An on-surface look creates the impression that social media brings to us boundless opportunities to connect with the world like we have never done before. However, a recently published reports the exact opposite.
As opposed to the common notion, Facebook can make us more narrow-minded. It isolates us by facilitating biases and most times erroneous information.
The research experts used data modeling to map the spread of two types of content: scientific information and conspiracy theories.
The paper concluded that most people “tend to select and share content related to a specific narrative and to ignore the rest.”The paper further explains that social homogeneity is the main driver when it comes to content diffusion.
Simply put, you and your friends share the same content, notwithstanding whether it is bunk, because your thinking is alike. Due to your tightly defined ideas, it is hard to give room for anything new or challenging.
What of the fake news?
The paper was co-authored by Alessandro Bessi, a postdoctoral researcher with the Information Science Institute at the University of Southern California. He explained that the study targeted at explaining why there is too much fake news online.
“Our analysis showed that two well-shaped, highly segregated, and mostly non-interacting communities exist around scientific and conspiracy-like topics,” Bessi told CNN.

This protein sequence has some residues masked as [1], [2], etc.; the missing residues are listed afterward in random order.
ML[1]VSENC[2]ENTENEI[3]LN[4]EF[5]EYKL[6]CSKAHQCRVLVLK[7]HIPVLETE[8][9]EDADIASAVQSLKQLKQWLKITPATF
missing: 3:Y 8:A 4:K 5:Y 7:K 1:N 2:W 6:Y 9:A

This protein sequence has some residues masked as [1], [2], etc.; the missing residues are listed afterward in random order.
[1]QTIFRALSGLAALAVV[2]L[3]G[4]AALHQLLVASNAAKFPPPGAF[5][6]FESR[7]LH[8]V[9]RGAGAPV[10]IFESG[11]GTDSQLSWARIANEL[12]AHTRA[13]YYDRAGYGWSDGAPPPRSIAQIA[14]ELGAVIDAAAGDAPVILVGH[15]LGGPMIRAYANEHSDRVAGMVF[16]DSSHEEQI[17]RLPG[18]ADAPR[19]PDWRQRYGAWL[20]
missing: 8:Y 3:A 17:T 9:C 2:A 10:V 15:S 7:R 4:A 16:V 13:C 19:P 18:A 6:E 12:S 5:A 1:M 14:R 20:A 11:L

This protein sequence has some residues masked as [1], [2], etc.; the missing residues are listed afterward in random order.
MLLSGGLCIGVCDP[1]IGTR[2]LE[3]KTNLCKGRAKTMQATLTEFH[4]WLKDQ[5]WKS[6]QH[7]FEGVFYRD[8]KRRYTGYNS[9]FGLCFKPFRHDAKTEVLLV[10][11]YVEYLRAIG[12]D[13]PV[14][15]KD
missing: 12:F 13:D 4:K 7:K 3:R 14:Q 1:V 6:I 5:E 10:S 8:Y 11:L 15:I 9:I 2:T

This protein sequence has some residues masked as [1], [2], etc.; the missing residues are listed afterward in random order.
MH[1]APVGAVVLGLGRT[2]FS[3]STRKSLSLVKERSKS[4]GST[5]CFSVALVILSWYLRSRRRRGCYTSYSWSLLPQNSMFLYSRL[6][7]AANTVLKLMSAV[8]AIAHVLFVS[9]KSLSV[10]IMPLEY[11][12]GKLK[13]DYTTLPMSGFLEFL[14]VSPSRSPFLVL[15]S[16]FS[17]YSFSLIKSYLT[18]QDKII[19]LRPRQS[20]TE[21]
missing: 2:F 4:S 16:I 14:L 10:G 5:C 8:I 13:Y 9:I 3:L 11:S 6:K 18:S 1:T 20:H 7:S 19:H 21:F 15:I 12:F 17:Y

He added that users tend to search for information that conforms to their pre-existing beliefs, referring to this as a “confirmation bias.”
Via Fox 6 Now
Thus social media is no longer a platform for challenging or informing but rather advocates for an idea that accepted in the midst of social circles. This misinformation is what ultimately generates “fake news.”
“Indeed, we found that conspiracy-like claims spread only inside the echo chambers of users that usually support alternative sources of information and distrust official and mainstream news,” Bessi says.
What’s the way forward?
As much as you may think you are more open-minded and that your online conversations are devoid of misinformation, Bessi warns that every person can fall into the misinformation net.
He said that when we come across something that our ideologies conform to, we are highly likely to share it.
Considering that we have “limited attention, and a limited amount of time,” chances are we will recklessly share a piece of information even before examining it.
“For example, I may share content just because it has been published by a friend that I trust and whose opinions are close to mine,” Bessi says.
Bessi hoped that the future will bring programs or algorithms that will help combat misinformation. As at the moment, carryout an individual fact-checking before you press the share or like button.